Watch the Dad Guild Grow

Watch the Dad Guild Grow

When Keegan Albaugh became a father in 2016, he quickly turned to the internet with what he thought would be a common question: he wanted to know what kinds of programs existed for Vermont Dads. What he found, to his surprise, was an extremely sparse landscape of resources. 

The following year, when an opportunity came up to facilitate a support group for dads, Keegan jumped at the opportunity. While Keegan had a background in mental health and social work, the landscape of fatherhood was new to him – in more ways than one. 

For nine months, Keegan and seven other dads met monthly to talk about the experience of being new fathers. While most of the men who joined the group had initially participated at the request of their partners, by the end of the nine months, none were ready for the experience to end. For Keegan, this was a big learning moment about working with fathers: 

“Men and dads don’t know they need this space – they have to be pushed into it, some of them – but when they do it, it feels really good, and they want to keep it going.” 

The Dad Guild became a way to do just that. What started as an informal way for Dads to connect with one another quickly became so much more. Today, the Dad Guild serves approximately 75 dads every month and offers a multitude of programs: support groups (both in-person and virtual), playgroups, basketball nights, workshops, running and book groups.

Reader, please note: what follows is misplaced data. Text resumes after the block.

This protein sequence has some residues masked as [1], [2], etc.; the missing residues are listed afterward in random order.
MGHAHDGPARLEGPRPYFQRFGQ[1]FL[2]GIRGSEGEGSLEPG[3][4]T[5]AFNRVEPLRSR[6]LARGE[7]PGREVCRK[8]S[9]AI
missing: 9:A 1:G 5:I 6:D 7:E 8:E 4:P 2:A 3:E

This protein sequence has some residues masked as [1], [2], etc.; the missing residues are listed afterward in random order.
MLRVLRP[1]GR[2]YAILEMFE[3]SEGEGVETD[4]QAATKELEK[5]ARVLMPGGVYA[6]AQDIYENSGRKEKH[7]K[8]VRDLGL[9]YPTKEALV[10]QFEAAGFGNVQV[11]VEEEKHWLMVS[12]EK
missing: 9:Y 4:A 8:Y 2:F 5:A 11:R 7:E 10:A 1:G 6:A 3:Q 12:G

When describing how the Dad Guild’s programming came to be, Keegan emphasized that a lot of it was just throwing spaghetti at the wall and seeing what stuck. As Keegan puts it, the real key is “to make sure that no dad has an excuse for not participating.” 

On top of their in-person and virtual programming, the organization also has a website, Facebook and Instagram pages, a monthly newsletter, a slack channel, a google calendar, and a closed Facebook group for dads. In Summer of 2022, they even released three episodes of a podcast called “Modern Pop.” Whether at an in-person event or at home on their couch, Dad Guild wants to meet dads wherever they are. For some dads, that might mean just sitting back and listening to others share their stories. 

Dad with newborn baby

Keegan says running Dad Guild has been a huge lesson for him in the importance of men’s mental health in the perinatal period, and over time, it’s increasingly become a focus of the organization. Not only are perinatal mood and anxiety disorders in men less known about than they are in women, men also tend to be more isolated than woman are, something which is only amplified by the ruralness of a state like Vermont. Keegan also shared that there can often be guilt among dads for taking up space, making it even more difficult for them to reach out for support. 

However, Keegan described the pandemic as creating a major cultural shift for a lot of dads: “I think the pandemic for me, it was really like this perfect storm of a lot of dads needing to lean into vulnerability a bit more. You needed support, you needed connection... [The pandemic] opened the door for honest answers about how you were doing… [and] forced more people to lean into the community.” 

Instead of being the end for Dad Guild, the pandemic pushed the organization towards its virtual options, which wound up being surprisingly popular. Keegan recalled their Wednesday weekly check-in would sometimes draw in as much as thirty dads, with folks joining from all across the state.  

While Dad Guild continues to offer virtual options for dads outside of Chittenden County to this day, Keegan does not want to stop there. Someday, Dad Guild hopes to create a statewide network, with sites all across Vermont, so that they can offer in-person and virtual options for all of Vermont’s dads.

When looking towards the future, Keegan stresses one key vision above all others: that Dad Guild will be here for the long-haul. 

Written by Cooper Siegel, March 2024

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